One previously unknown correlation: The university had a 10 percent higher retention rate with students who engaged in multiple activities such as eating breakfast on campus, attending the Student Success Center, using library printing services, or visiting the Campus Recreation Center versus those who didn’t. Using that knowledge, the university promoted campus engagement activities to specific student segments.

VSU also discovered that it had an 85 percent retention rate with freshmen who worked on campus, compared with a 55 percent retention rate with the general freshman population. Armed with that information, the university promoted campus jobs for students, an initiative that the university estimated would save it about US$2 million in retention costs over the course of four years.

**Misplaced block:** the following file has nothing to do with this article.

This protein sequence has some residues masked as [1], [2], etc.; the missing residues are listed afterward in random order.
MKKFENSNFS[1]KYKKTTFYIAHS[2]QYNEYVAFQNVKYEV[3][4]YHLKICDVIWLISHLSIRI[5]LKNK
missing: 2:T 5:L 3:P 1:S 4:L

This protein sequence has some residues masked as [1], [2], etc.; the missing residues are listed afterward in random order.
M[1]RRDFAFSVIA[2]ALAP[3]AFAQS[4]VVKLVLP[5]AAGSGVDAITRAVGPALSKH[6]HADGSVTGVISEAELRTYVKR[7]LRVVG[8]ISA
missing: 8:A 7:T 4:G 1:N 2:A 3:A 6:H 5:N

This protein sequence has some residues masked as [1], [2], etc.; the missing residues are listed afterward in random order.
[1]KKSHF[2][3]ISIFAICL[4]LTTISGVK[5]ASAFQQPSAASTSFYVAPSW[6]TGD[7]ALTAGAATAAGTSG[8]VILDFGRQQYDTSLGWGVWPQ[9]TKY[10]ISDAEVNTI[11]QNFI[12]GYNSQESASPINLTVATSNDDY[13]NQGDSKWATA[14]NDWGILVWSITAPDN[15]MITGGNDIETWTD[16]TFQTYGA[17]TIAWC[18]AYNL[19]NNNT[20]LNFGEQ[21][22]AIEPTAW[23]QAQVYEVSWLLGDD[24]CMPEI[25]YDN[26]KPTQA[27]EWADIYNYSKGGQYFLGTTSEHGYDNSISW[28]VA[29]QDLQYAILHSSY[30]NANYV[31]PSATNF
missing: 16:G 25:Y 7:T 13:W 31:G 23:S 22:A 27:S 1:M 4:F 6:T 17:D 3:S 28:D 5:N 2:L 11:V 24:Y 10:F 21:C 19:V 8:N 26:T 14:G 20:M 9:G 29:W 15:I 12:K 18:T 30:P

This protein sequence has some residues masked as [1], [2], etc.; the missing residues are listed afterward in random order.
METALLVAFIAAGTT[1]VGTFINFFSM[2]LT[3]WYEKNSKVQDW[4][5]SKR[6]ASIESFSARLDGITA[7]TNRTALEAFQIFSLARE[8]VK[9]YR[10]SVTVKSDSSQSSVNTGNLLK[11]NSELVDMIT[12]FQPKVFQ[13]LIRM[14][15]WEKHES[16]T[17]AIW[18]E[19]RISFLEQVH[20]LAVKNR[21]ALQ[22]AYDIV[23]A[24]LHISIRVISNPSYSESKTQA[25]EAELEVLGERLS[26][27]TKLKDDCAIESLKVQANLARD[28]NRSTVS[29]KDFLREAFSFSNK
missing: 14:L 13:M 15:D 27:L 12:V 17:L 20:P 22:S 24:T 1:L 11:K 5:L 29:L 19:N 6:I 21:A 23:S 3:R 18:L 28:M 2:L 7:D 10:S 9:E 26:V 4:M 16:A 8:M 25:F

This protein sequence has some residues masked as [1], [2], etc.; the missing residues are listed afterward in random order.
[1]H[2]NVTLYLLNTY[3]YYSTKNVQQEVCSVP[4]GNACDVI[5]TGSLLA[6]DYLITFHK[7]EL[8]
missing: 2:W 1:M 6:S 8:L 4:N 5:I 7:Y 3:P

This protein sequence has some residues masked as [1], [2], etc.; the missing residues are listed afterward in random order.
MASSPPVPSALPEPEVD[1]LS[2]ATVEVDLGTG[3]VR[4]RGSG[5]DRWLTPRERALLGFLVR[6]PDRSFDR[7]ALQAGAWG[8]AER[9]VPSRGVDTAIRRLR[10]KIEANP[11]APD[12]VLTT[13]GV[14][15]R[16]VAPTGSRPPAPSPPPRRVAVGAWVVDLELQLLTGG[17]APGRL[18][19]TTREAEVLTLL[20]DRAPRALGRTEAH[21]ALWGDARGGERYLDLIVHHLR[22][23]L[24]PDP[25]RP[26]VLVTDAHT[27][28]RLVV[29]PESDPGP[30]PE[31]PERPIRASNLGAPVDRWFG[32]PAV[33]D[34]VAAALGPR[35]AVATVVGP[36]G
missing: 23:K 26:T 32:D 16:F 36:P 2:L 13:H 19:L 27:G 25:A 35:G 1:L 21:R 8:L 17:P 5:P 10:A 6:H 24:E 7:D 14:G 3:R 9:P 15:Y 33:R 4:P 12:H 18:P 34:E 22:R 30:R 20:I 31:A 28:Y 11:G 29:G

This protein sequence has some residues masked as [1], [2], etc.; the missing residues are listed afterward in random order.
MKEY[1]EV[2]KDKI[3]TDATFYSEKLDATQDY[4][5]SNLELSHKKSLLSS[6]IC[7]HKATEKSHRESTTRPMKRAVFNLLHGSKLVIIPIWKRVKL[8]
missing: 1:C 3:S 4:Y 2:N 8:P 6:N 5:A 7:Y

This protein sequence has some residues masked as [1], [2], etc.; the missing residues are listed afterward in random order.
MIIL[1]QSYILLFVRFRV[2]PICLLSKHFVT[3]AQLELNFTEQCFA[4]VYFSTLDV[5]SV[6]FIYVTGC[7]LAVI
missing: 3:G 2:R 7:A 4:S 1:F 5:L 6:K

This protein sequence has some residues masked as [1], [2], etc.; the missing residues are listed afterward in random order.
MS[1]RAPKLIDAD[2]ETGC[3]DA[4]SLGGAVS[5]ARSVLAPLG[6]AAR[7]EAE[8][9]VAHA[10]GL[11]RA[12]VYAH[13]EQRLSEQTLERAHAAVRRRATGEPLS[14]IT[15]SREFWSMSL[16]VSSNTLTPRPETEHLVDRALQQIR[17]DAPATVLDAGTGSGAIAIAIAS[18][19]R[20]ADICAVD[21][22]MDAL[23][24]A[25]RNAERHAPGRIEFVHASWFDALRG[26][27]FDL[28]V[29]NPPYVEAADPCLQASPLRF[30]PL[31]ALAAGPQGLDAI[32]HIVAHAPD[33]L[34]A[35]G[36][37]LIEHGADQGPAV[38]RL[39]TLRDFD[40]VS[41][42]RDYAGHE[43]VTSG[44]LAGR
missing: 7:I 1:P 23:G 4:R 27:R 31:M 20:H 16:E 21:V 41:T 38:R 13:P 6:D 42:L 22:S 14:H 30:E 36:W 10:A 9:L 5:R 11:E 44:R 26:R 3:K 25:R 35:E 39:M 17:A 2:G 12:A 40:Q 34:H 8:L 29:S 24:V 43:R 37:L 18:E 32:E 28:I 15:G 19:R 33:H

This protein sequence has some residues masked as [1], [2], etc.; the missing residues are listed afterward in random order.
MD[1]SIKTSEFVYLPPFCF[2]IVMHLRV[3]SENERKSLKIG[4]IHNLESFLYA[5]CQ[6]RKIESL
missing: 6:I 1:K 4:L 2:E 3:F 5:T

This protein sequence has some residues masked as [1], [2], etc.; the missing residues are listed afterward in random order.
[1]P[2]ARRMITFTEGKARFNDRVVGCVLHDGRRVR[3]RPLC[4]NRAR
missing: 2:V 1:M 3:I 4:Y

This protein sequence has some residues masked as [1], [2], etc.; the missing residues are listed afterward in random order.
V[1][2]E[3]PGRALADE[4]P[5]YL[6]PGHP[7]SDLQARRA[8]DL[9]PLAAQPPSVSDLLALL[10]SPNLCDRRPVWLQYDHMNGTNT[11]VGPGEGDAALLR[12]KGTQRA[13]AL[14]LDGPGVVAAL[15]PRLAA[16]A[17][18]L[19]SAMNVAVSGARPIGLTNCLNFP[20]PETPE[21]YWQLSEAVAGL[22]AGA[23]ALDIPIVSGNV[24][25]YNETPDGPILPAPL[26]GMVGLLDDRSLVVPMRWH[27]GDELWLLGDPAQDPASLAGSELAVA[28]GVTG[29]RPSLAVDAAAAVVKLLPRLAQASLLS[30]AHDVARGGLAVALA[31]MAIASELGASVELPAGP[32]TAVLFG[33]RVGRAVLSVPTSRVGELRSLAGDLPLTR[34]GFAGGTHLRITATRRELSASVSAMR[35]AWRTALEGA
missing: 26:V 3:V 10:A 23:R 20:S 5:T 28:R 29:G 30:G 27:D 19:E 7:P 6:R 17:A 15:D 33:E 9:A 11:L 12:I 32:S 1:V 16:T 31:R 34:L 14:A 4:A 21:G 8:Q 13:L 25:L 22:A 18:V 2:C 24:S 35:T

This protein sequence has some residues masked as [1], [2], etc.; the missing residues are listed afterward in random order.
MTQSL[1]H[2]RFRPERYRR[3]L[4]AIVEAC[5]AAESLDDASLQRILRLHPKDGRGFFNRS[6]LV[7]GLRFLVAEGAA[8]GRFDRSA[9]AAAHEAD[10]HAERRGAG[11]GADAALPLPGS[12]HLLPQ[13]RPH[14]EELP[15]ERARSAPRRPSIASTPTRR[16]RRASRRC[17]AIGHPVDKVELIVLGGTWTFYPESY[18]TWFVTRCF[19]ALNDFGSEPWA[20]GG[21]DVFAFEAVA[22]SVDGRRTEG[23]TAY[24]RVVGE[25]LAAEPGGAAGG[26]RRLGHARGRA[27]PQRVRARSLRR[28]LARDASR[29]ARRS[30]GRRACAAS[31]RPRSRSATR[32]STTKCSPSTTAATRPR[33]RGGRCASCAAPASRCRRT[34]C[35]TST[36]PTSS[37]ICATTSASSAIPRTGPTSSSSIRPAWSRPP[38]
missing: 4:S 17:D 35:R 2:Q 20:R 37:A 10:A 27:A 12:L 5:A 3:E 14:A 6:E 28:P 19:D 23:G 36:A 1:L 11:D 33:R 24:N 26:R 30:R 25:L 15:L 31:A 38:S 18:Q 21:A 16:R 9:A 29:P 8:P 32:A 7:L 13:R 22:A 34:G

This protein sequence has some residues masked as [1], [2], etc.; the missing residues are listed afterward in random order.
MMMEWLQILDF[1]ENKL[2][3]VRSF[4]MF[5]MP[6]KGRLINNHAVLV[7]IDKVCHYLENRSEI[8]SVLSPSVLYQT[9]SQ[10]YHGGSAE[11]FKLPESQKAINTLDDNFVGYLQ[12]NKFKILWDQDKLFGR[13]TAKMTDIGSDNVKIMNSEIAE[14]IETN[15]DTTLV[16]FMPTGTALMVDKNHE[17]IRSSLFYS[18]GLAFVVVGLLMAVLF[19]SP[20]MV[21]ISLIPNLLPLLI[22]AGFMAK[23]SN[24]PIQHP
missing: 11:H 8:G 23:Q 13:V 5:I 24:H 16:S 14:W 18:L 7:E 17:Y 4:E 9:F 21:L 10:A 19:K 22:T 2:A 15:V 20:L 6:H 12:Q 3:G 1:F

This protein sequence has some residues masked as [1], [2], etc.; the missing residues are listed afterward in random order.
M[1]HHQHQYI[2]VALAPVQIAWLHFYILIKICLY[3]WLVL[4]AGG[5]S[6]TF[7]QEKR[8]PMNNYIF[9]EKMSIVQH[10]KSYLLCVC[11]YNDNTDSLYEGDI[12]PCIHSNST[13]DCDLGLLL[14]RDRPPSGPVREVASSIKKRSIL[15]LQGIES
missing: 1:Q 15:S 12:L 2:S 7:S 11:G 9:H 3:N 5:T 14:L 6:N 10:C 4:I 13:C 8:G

The university continues to refine and improve its student-oriented analytics. Initially, it would analyze its predictive models once a year or semester, Haugabrook says. “What was missing is that it wasn’t at the individual course level. So we just said in general terms, ‘We think you may have trouble in a math-based course or a reading-based course,’” he says. “But we couldn’t say, ‘In Math 1111, we predict you’re going to get a C,’ or ‘You’re going to get an A in English 1101.’”

We want to make sure that we do everything we can to retain students and give them the highest chance of success. ”–Brian Haugabrook,
CIO, Valdosta State University